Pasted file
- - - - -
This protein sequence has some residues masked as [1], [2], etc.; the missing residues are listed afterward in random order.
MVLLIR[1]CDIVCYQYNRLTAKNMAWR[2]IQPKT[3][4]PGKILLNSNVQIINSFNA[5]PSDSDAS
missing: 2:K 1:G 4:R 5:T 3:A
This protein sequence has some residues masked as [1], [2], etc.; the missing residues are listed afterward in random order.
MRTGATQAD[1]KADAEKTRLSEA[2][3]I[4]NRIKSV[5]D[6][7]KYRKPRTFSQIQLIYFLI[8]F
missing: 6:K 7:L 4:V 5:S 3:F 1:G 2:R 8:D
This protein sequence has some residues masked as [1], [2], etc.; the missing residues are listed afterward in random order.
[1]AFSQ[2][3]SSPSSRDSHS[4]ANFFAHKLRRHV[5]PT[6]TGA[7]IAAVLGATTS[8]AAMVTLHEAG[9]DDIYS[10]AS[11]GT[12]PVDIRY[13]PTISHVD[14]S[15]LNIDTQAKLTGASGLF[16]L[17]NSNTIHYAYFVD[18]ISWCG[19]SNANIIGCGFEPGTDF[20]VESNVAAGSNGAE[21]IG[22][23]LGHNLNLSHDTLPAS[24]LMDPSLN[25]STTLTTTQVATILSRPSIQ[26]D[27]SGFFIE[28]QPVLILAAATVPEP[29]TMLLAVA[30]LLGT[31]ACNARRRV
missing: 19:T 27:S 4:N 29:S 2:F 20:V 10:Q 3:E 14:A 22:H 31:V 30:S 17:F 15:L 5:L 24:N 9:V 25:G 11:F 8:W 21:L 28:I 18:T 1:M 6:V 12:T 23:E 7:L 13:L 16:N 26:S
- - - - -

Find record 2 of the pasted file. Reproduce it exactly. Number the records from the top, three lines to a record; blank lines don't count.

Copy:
This protein sequence has some residues masked as [1], [2], etc.; the missing residues are listed afterward in random order.
MRTGATQAD[1]KADAEKTRLSEA[2][3]I[4]NRIKSV[5]D[6][7]KYRKPRTFSQIQLIYFLI[8]F
missing: 6:K 7:L 4:V 5:S 3:F 1:G 2:R 8:D